What Tax Reform 2.0 Should Look Like

What Tax Reform 2.0 Should Look Like

With the 2018 midterm elections only a few months away, congressional Republicans are refocusing on their largest legislative accomplishment since President Trump’s election: tax reform. Instead of working on Obamacare repeal or comprehensive immigration reform, the GOP has decided to focus on adjustments and expansions to the Tax Cuts and Jobs Act (TCJA). The effort has been dubbed “Tax Cuts 2.0.

The TCJA made some important reforms, such as lowering the corporate tax rate to 21 percent. But it also expanded the budget deficit and featured many temporary provisions, such as the reduction in personal income tax rates. Tax Cuts 2.0 should focus on making those provisions permanent while not further increasing the deficit.

Making TCJA provisions permanent is the best way to generate long-term economic growth from another round of tax reform. Temporary tax cuts do not significantly grow the economy because they don’t change long-run incentives to supply capital or labor. Making the individual income tax provisions of the TCJA permanent — both the lower marginal income tax rates and the more limited deductions — would raise long-run GDP by 2.2 percent and lead to 1.5 percent higher after-tax incomes across the income spectrum.

On the corporate side, the best way to stimulate economic growth is to implement full expensing — that is, to allow businesses to fully deduct the cost of their capital investments immediately. Economically, full expensing functions as a tax cut exclusively on new investment, whereas a corporate rate reduction is a tax cut on the returns to both old and new capital. This difference means that full expensing generates the most economic growth for every dollar of tax revenue lost.

The TCJA introduced full expensing for some short-term capital investments, but only over the next five years. In order to maximize long-term economic growth, Tax Cuts 2.0 should make full expensing permanent, and allow businesses to fully expense all forms of capital investment. Thanks to this rise in capital investment, and subsequent increase in productivity, full expensing would lead to 5.3 percent higher wages for the average American in the long run.

A second round of tax reform should curb more tax expenditures: tax code preferences that lower particular taxpayers’ tax burdens. The TCJA limited some distortionary expenditures, such as the deductions for mortgage interest and state and local taxes, but left others, such as the exclusion for employer-sponsored health insurance untouched. This exclusion distorts the health-care market, as it favors in-kind compensation in the form of health insurance over monetary compensation. This bias leads consumers to choose overly comprehensive insurance plans that help obscure the health-care price system and lead to the overconsumption of health care. That exclusion will cost the government $1.57 trillion dollars over the next decade: Capping or repealing that exclusion would make the tax code treat monetary and non-monetary compensation more equally and raise revenue.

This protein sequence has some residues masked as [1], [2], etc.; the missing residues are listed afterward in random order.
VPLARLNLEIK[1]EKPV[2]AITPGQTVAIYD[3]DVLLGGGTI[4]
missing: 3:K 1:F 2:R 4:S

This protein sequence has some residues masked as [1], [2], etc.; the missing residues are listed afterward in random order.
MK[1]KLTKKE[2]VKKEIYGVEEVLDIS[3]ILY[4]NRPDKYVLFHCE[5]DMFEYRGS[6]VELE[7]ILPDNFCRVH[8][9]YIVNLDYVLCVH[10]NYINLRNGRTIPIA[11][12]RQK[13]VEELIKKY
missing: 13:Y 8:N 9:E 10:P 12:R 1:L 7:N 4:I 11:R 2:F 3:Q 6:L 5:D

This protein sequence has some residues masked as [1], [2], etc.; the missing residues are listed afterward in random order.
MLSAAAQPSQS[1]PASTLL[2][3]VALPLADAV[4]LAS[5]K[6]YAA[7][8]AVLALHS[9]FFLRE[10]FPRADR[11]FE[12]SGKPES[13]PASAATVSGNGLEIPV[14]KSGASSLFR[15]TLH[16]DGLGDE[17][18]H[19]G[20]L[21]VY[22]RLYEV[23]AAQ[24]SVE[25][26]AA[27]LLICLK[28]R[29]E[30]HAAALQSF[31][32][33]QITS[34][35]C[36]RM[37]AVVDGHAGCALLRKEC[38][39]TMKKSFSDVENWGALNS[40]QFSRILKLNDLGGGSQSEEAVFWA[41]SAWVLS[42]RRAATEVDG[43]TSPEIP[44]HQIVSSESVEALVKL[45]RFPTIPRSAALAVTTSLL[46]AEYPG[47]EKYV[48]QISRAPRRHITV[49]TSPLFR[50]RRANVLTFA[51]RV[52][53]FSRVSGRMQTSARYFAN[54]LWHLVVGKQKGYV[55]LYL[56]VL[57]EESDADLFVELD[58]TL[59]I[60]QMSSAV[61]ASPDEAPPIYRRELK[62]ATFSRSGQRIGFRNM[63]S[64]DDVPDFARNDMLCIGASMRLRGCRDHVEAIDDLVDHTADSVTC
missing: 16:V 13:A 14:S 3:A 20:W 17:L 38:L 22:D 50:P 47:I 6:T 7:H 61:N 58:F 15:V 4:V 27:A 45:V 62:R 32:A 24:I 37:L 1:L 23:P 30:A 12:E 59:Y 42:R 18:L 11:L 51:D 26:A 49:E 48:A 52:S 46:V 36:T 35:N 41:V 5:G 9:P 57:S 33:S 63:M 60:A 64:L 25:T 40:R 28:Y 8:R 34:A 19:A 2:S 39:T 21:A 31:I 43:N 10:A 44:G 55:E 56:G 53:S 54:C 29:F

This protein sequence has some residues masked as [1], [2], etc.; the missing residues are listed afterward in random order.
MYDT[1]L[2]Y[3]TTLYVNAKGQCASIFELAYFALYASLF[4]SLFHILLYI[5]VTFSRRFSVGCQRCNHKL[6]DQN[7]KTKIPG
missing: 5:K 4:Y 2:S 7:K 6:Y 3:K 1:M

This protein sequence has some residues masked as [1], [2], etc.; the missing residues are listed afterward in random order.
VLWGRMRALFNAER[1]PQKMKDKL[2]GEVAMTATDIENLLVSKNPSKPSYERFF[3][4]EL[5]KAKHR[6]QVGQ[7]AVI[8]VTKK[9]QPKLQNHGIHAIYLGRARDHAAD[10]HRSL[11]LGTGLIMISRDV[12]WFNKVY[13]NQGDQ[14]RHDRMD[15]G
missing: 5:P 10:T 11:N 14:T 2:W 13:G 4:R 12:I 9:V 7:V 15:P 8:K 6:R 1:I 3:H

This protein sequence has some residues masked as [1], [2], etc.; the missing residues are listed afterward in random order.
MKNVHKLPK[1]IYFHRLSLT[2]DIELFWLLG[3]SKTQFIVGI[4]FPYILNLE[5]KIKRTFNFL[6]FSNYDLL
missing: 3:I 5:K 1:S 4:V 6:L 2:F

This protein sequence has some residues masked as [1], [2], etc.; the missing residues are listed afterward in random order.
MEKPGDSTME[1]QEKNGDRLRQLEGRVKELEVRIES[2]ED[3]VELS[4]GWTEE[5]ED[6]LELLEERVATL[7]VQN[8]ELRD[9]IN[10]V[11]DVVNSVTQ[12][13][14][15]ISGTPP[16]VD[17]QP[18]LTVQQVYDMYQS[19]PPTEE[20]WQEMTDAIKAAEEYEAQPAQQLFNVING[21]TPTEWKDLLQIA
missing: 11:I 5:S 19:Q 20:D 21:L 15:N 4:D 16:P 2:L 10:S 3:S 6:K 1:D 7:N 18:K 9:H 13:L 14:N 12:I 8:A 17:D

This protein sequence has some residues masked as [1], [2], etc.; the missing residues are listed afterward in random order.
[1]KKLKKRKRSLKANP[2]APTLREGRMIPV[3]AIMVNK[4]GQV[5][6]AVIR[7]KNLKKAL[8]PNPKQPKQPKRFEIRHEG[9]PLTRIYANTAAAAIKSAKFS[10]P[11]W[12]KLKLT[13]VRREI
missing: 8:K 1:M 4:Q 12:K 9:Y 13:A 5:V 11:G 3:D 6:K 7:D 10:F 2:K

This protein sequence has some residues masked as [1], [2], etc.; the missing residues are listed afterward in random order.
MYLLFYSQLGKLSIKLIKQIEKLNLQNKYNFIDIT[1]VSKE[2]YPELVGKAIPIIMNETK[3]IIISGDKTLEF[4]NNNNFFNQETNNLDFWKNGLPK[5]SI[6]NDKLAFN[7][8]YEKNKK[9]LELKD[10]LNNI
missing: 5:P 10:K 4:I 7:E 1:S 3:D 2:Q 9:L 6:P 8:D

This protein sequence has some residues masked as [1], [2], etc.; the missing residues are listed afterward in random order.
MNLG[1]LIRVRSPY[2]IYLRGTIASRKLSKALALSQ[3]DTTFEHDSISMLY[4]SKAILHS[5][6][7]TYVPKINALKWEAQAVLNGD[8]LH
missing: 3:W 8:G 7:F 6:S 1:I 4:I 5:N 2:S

On the flipside, another round of tax reform should avoid creating new, distortionary deductions. The TCJA, for example, created a new 20 percent deduction for some types of pass-through business income, which favors some types of earnings and industries over others while significantly reducing revenue. On a smaller scale, the House Ways and Means Committee recently advanced a new preference for fitness expenses. Whether large or small, new tax breaks should be foregone. Similarly, the current tax treatment of savings is a mess: Some forms of savings are taxed twice, some once, and some are not taxed at all. Reforming the tax treatment of retirement savings by only taxing returns would reduce complexity and increase saving. 

While making full expensing and individual rate cuts permanent would bring long-term economic growth, architects of the new tax reform should make sure not to further increase the deficit. The national debt is now over $21 trillion dollars, and soon the federal government will be running annual trillion-dollar deficits, despite an economic boom. Interest payments on the debt will take up a larger share of the federal budget, and higher government borrowing may lead to higher interest rates that could crowd out private investment.

Both the omnibus spending bill and the TCJA increased the deficit significantly, even after accounting for long-run economic growth. Revenue-neutral tax reform can help grow the economy by lowering taxes that heavily disincentivize economic activity and eliminating deductions that lead to little growth. This would significantly improve long-run growth prospects. But lawmakers should avoid making our debt problem even worse.

Alex Muresianu is a writer for Young Voices, and his work has been featured in The Federalist and the Washington Examiner. He can be found on Twitter @ahardtospell.

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